A very insightful article in the London Times on the impact of T20 cricket. What is even more interesting is the spate of comments this article has generated.
“We want sixes and we want them now” read one banner at one of the games. William Rees-Mogg writes, “…Sixes can become a bore, like the battues of pheasants by the thousand at Sandringham in the days of King Edward VII. Sixes laid on in Twenty20 matches can be mere satiation.”
I personally feel that this was coming because of the lack of competitiveness in test cricket – with Australia driving ahead in one direction and teams like West Indies and even Sri Lanka just falling away in in test cricket standards. In the last ten years, there have been only 3 or 4 competitive test series of note – India-Australia (2001, 2004), the Ashes of 2005, are ones I remember.
In T20, everyone, even Zimbabwe has a chance, (well, they beat a jet lagged sleepy Australian side at the World T20).
Unless all the test teams significantly raise their standards make every test match more and more competitive (with good pitches, etc.), T20 will take the headlines
Some interesting comments,
“Yes, I have many sympathies with the way the classical off-drive has been replaced with the slog-sweep as the shot de jour and the various tactical battles fought over the course of a 1st class match are being lost.” – Stephen, Northampton, England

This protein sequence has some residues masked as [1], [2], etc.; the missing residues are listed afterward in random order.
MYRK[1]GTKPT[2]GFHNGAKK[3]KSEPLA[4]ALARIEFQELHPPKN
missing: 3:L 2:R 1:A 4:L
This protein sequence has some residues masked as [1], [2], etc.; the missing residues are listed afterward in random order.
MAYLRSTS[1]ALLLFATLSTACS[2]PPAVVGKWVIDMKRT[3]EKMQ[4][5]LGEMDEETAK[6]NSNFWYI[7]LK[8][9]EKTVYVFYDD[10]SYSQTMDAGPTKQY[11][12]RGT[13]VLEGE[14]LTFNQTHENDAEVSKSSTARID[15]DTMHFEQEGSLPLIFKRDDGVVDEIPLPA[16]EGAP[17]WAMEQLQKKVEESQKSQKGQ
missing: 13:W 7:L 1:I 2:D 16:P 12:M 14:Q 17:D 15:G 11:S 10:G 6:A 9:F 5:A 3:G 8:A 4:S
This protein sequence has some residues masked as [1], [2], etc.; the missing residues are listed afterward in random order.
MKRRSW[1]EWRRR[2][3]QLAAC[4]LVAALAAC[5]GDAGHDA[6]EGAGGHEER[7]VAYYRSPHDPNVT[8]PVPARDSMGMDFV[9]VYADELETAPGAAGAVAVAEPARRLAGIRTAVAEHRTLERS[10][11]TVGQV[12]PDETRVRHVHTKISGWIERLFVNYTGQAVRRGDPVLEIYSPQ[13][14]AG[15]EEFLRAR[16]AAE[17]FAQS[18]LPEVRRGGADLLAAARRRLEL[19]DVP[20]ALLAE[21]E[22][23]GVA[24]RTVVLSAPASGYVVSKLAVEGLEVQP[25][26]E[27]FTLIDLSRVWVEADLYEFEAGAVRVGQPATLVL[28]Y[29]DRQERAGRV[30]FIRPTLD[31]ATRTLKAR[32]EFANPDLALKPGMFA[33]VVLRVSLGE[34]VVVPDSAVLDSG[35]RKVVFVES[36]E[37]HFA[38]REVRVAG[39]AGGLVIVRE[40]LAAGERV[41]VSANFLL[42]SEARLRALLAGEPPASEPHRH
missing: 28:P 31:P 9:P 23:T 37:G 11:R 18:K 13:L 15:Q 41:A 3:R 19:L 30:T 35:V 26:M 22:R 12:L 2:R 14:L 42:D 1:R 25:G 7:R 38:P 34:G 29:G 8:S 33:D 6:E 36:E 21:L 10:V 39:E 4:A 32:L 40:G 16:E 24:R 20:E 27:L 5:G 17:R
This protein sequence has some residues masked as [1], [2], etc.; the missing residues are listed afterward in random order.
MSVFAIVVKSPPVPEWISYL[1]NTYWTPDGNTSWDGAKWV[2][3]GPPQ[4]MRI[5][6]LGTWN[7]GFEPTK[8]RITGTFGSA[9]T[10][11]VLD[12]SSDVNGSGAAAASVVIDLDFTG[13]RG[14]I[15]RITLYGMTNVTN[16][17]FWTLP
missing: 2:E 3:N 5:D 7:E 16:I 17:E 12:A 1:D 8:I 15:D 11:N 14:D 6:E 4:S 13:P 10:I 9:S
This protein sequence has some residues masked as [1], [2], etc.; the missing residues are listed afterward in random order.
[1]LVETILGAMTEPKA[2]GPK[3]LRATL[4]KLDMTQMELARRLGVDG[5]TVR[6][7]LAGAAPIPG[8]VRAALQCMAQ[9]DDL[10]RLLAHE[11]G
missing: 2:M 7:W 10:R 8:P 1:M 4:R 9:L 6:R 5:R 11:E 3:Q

“I’d rather see a condensed version of the matchups and strategies employed in a T20 game, in an evening of fun filled with beer, friends and T20.” -Ravi, Chicago, USA
“This is not cricket – it is a seditious subversion of a fine game to suit the cantankerous whims of film stars and liquor barons.” – Shishir Baxi, Dubai,
I saw my first match yesterday. Virender Sehwag in Andrew Symonds over hit three sixes and equal number of fours and took an evenly poised match to a match that became a virtual walkover. One just realised that it can be over in a blink. Whoever paid Symonds $700,000 lost their money before he could even start counting the notes.